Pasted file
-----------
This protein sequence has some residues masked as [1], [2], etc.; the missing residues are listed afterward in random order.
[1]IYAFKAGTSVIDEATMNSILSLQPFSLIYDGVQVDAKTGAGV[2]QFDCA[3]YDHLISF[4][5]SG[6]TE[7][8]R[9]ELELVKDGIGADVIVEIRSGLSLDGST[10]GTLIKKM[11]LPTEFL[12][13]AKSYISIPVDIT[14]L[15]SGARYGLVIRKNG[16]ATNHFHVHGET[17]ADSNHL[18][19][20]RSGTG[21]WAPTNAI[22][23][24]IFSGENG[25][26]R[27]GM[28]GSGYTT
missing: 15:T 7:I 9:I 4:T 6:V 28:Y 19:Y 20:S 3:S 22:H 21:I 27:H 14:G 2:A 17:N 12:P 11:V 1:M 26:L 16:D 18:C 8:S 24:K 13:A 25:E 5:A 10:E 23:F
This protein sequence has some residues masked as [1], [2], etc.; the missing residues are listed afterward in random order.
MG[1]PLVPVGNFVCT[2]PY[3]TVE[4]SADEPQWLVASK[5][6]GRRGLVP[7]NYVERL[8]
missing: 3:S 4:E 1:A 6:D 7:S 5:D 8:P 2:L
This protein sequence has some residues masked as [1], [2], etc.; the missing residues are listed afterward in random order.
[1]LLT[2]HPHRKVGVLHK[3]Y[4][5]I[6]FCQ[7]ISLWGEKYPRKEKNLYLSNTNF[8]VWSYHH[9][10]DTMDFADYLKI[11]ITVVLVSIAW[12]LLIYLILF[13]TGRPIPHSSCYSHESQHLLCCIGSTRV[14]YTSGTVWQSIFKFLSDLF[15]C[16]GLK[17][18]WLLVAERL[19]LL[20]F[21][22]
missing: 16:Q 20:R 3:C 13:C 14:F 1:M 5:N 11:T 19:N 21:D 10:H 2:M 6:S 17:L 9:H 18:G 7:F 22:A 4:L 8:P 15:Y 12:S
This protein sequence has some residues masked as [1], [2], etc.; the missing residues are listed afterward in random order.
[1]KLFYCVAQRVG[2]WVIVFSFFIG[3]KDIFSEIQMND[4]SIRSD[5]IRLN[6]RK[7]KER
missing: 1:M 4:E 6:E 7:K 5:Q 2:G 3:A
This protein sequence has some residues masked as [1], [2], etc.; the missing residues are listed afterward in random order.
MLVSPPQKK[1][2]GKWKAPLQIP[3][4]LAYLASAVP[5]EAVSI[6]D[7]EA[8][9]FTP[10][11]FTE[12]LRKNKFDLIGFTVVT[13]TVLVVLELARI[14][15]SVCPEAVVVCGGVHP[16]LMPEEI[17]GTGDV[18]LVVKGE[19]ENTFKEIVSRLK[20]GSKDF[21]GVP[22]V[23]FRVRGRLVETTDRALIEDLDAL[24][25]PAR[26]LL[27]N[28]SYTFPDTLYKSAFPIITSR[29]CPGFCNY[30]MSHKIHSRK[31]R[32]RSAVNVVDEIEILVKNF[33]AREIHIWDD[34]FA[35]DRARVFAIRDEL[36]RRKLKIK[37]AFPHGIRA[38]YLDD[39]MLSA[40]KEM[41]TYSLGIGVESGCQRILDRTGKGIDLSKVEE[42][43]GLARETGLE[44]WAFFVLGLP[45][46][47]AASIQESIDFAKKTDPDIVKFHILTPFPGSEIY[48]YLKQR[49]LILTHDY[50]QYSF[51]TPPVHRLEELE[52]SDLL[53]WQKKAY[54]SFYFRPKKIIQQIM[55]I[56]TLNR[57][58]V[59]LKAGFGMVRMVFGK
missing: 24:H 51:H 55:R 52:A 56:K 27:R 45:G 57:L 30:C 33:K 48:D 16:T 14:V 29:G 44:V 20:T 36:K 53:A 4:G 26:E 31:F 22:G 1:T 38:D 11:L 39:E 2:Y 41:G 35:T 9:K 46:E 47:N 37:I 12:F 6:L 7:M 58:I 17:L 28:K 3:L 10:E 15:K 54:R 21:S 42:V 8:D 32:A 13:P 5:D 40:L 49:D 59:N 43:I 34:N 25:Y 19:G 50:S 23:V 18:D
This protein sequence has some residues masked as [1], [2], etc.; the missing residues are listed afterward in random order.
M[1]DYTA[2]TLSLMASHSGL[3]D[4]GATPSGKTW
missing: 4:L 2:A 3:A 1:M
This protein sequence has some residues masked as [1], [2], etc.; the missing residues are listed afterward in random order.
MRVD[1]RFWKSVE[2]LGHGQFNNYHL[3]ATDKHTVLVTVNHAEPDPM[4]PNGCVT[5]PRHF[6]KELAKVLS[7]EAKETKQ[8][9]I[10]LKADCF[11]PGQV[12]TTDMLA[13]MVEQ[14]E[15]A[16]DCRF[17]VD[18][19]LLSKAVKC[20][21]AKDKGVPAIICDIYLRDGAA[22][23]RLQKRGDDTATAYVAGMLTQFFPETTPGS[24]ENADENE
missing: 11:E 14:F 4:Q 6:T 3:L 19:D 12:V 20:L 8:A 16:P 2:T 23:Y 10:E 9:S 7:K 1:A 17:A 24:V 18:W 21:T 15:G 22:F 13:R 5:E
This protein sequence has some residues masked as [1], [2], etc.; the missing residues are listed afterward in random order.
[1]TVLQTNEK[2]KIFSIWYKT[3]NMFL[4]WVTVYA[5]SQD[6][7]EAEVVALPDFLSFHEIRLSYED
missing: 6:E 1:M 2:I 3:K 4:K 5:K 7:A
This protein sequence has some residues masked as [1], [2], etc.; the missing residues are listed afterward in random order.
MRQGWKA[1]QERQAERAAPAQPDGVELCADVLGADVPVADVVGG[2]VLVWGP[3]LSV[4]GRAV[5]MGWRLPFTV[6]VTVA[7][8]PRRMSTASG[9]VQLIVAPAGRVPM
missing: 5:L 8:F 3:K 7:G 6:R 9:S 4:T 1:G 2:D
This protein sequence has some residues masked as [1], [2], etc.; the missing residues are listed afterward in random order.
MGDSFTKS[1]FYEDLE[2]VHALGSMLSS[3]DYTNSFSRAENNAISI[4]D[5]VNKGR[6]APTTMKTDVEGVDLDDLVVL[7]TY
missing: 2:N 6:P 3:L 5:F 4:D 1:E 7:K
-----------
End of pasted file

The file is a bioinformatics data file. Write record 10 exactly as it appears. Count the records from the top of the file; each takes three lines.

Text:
This protein sequence has some residues masked as [1], [2], etc.; the missing residues are listed afterward in random order.
MGDSFTKS[1]FYEDLE[2]VHALGSMLSS[3]DYTNSFSRAENNAISI[4]D[5]VNKGR[6]APTTMKTDVEGVDLDDLVVL[7]TY
missing: 2:N 6:P 3:L 5:F 4:D 1:E 7:K